Religious Freedom in Islam: A Permanent Principle
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Originally Published in OnFaith
“There is no compulsion in religion” (Qur’an 2:257)
Throughout the dark ages and the periods before this, Europe was very intolerant toward religious differences. The Puritans faced persecution in England and consequently migrated to the Americas to seek out religious freedom. However, this did not immediately lead to religious freedom across North America. In the 17th century pioneers like Roger Williams started advocating religious freedom and the separation of church and state after the colony of Massachusetts had been coercive to their religious practices. America and Europe would gradually accept this concept of freedom of religion until it finally became ingrained, for the most part, in their legal systems. However, nearly fourteen centuries before this Islam mandated this principle of “No compulsion in religion” within the Qur’anic text (2:257) and the practice of the Holy Prophet Muhammad (SAW). The revelation of this verse was historic as it established religious freedom as a key principle of Islam guiding Muslim nations to become the leaders in protection of that freedom for centuries to come. This was because no other religious scripture had explicitly guaranteed this freedom before and religious minorities of these Muslim nations generally enjoyed a relatively greater amount of religious freedom than in other nations for several centuries.
However, this bright spot in Islamic history has not stopped opponents and extremists alike from trying to shoot down the noble ideals of this verse. Critics claim it was an early verse revealed at Mecca, and was then abrogated late in the Prophet’s mission once he had obtained power. They go on to claim that Muslims then went on to attack others based on their faith with the intention of forcing them to accept Islam. However, these claims don’t hold up to scrutiny and contradict the broader injunctions of the Qur’an, the practice of the Prophet Muhammad and that of his successors. We of the Ahmadiyya Muslim Community reject the idea that one Qur’anic verse can abrogate or cancel out another verse, they can only limit the scope of another verse. However, this debate is out of the scope of this discussion, so for the sake of argument, we will still examine the claim, as there is more than adequate evidence to dispel the myth that this critical verse was abrogated.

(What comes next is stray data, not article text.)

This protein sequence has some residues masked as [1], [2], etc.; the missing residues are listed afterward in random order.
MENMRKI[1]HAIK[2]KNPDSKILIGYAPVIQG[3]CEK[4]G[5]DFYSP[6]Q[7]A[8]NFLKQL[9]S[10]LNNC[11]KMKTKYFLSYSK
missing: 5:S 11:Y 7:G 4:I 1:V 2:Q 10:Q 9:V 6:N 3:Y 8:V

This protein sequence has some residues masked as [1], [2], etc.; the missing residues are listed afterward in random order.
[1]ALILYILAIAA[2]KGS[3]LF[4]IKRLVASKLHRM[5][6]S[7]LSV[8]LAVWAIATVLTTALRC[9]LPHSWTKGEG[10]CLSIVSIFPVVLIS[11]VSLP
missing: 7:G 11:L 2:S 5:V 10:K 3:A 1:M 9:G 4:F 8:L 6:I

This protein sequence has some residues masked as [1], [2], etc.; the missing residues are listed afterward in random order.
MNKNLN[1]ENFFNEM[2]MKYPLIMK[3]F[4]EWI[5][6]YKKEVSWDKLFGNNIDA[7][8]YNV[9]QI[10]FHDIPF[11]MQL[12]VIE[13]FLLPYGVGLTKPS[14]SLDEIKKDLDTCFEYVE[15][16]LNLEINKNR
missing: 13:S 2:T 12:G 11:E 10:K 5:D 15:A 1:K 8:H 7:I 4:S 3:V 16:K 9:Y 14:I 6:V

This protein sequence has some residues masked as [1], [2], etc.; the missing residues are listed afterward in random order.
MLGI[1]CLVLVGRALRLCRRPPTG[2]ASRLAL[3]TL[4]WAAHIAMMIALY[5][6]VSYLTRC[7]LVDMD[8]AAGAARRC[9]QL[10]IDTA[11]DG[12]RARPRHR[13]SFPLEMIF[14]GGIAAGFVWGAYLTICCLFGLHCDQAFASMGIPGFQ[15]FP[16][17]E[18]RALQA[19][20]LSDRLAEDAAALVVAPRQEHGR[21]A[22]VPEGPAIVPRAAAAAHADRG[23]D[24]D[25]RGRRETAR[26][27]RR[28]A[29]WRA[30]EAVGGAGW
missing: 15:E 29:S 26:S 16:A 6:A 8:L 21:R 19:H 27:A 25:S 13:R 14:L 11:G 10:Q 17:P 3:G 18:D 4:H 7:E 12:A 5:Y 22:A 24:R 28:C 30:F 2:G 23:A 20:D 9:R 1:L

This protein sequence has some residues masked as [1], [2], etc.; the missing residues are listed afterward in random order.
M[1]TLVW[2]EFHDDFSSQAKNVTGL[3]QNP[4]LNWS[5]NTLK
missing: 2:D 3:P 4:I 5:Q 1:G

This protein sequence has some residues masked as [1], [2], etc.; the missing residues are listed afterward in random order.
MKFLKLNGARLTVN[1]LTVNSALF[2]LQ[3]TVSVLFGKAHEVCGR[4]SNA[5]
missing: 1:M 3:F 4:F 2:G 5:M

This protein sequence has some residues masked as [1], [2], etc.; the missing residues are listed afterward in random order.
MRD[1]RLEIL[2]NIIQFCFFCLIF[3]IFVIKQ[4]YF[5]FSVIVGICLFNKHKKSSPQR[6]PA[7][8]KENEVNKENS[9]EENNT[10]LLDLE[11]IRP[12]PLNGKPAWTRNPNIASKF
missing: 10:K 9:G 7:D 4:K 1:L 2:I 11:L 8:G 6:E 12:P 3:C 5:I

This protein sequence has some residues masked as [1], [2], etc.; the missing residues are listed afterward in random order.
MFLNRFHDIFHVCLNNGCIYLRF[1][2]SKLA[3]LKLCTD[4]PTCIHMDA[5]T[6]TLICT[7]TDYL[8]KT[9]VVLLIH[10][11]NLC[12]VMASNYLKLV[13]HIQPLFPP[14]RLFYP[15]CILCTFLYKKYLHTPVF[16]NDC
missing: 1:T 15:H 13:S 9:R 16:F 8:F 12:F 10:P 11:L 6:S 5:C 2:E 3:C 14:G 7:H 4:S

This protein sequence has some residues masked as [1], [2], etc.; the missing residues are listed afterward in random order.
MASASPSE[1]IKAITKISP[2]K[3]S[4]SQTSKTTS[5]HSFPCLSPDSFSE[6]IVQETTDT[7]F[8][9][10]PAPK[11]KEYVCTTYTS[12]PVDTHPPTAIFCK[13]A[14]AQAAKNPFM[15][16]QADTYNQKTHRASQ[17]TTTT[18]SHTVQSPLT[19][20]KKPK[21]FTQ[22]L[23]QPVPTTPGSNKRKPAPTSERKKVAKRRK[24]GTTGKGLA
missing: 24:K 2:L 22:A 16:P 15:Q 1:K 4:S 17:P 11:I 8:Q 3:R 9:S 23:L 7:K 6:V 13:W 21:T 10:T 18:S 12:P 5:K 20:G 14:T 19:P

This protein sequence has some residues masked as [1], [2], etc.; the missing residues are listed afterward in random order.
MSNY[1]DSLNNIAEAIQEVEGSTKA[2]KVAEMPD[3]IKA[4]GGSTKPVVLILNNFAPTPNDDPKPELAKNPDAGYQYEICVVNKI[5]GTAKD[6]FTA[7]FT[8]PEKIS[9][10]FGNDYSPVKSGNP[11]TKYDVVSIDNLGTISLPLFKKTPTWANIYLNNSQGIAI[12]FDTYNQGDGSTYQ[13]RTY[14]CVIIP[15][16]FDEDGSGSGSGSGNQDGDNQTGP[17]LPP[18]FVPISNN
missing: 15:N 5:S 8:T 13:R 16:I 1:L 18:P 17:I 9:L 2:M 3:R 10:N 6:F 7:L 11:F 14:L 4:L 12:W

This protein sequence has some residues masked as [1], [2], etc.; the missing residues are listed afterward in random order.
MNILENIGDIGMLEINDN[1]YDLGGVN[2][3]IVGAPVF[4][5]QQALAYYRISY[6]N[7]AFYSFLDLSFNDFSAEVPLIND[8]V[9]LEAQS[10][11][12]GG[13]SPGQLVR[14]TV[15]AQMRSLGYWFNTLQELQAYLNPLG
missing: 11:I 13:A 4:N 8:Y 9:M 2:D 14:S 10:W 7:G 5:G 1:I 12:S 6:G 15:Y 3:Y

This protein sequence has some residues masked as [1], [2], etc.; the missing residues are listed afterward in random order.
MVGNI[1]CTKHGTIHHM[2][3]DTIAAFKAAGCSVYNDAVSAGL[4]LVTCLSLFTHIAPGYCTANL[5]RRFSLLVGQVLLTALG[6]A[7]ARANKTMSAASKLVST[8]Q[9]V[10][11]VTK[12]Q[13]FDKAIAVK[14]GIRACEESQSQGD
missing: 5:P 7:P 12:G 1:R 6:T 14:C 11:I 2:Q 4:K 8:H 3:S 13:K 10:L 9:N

The idea that this was an early verse does not hold any water and there are a number of reasons for this. First, it was not relevant to the early part of the mission. The Holy Prophet would generally receive revelations at times when they were relevant to events that were taking place which would provide the Muslims with clear context to understand the meaning of the revelation. In this early part of the mission the Muslims faced bitter persecution. They were powerless; many of them were killed or tortured because of their faith. Others had to hide their acceptance of Islam and it was a struggle for them to practice their faith let alone proselytize to others. The idea of trying to force anyone to accept Islam at that point was unimaginable and was not applicable to their circumstances. It wasn’t until the Holy Prophet arrived in Medina that circumstances appeared for the application of this verse.
The different chapters of the Qur’an are generally known to have been either revealed in the Meccan period or the Medinite period after the Hijrah, or migration to Medina. The chapter in which this verse appears is universally known as a Medinite chapter. It contains many verses that mark the character of the Medinite period including verses of a legislative nature and even verses related to fighting in self-defense which never occurred until the Muslims arrived in Medina. For verses to be revealed early and then placed in the latter part of a chapter that is well established as a Medinite chapter is highly unlikely and puts the onus on those making the claim to provide evidence to prove such a claim.